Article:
Machine-Learning Classifier Cuts Unnecessary CT in Kids After Head Trauma

By Will Boggs MD

May 17, 2019

NEW YORK (Reuters Health) - A machine-learning model correctly identifies more children with head trauma who could avoid CT imaging than does the Pediatric Emergency Care Applied Research Network (PECARN) head-trauma decision rules, according to a database study.

The PECARN rules are easy to use, but their simplicity may limit maximal predictive accuracy. The widespread availability of health information technologies in developed countries could allow application of more accurate clinical decision support tools.

Dr. Thomas A. Trikalinos from Brown University School of Public Health, in Providence, Rhode Island, and colleagues used machine learning and mathematical optimization methods to develop an optimal classification tree (OCT) and compared its ability to identify children at very low risk of clinically important traumatic brain injury (TBI) with that of the PECARN rules.

They examined data on more than 42,000 children with head trauma and without severely altered mental status who were examined between 2004 and 2006 at 25 North American emergency departments participating in PECARN

The OCT included a dozen predictors of clinically important TBI (age, sex, injury severity, loss of consciousness, altered mental status, and so on). The average OCT-predicted risks were less than 0.05% in the very-low-risk, 1.1% to 1.5% in the low-risk and greater than 4% in the higher-risk PECARN categories.

Compared with the PECARN rules, the corresponding OCT identified 33% more children younger than 2 years and predominantly nonverbal as being at very low risk, and 32% fewer patients in the higher-risk category in which CT scanning is recommended. It correctly identifying a similar number of patients with clinically important TBI in the higher-risk category, however.

Among older, predominantly verbal children, the OCT identified 14% more children without clinically important TBI in the very-low-risk stratum and 8% fewer patients in the higher-risk category, compared with the PECARN rules.

In the younger group, the OCT correctly identified all patients with clinically important TBI (while the PECARN misclassified one newborn). In the older group, OCT rules missed 10 and PECARN rules missed nine of 278 patients with clinically important TBI, the researchers report in JAMA Pediatrics, online May 13.

In both groups, the OCT had significantly higher specificity and significantly better positive predictive value and positive likelihood ratio than the PECARN rules. But the two approaches did not differ significantly in terms of sensitivity, negative predictive values and negative likelihood ratios.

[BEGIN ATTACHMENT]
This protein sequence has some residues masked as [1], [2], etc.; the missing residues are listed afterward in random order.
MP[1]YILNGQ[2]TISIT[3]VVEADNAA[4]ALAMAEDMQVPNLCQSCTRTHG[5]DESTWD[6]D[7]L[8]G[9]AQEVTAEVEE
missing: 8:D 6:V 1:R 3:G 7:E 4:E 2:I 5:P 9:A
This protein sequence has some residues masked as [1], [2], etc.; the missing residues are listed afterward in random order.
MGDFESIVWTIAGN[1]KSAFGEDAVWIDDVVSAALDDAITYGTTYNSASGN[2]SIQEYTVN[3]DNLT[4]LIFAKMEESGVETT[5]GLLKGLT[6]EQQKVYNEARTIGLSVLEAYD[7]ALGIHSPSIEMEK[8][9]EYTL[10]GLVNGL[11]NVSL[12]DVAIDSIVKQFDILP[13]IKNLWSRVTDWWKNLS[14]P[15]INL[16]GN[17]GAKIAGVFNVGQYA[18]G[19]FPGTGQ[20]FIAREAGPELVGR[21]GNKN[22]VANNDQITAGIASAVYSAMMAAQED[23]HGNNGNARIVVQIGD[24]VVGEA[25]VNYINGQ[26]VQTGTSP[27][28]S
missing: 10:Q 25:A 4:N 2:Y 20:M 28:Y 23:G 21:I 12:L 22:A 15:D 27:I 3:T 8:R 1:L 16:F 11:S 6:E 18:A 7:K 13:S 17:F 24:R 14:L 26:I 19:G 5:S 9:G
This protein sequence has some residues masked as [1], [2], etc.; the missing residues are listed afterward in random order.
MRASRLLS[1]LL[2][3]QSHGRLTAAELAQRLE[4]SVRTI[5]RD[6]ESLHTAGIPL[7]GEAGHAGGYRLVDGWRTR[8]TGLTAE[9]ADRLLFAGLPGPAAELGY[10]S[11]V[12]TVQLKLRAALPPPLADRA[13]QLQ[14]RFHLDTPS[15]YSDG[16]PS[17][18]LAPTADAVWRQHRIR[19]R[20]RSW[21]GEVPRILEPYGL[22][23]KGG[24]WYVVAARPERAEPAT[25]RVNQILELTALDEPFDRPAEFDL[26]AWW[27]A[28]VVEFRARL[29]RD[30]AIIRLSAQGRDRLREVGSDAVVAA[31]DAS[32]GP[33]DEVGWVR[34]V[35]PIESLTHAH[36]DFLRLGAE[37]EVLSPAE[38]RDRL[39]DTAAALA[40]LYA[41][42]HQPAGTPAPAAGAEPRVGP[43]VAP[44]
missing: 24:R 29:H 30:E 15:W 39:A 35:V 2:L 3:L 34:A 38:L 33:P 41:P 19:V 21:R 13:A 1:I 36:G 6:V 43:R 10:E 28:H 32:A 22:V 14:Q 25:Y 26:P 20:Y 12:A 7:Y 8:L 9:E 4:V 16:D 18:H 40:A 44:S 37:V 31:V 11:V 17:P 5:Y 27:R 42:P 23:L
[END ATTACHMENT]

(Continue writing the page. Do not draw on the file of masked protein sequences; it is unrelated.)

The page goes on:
"Optimal classification tree-based rules may have better predictive performance and provide personalized and more granular risk predictions than the PECARN rules," the researchers conclude. "However, OCTs are inherently more complicated than the PECARN rules because they include more predictors (e.g., age), encode predictors in several levels instead of dichotomizing them, and examine interactions between predictors. In practice, OCTs would have to be integrated into the electronic health record to provide real-time personalized risk predictions."

"We surmise that large health systems that aim to optimize operations by capitalizing on better predictive performance would consider easy-to-use implementations of the OCTs in their systems," they note.

Dr. Joseph J. Zorc from Children's Hospital of Philadelphia and the University of Pennsylvania Perelman School of Medicine, who co-authored a linked editorial, told Reuters Health by email, "Integrating more complex rules into clinical care offers the potential to improve accuracy of prediction for head injury and other conditions. Using this new rule would require integration into the electronic health record, although the PECARN group has already demonstrated the feasibility of that in prior work."

The editorial notes, "Although we live in an era of precision medicine, with the ability to tailor personalized recommendations, it is also an era emphasizing shared decision making between clinicians and patients. It may be difficult for clinicians to counsel patients about the implications of a rule that is perceived as a black box or ghost in the machine, which may provide recommendations for unclear reasons."

Dr. Trikalinos did not respond to a request for comments.

SOURCE: https://bit.ly/2w0HPAH and https://bit.ly/2VGegUt

JAMA Pediatr 2019.

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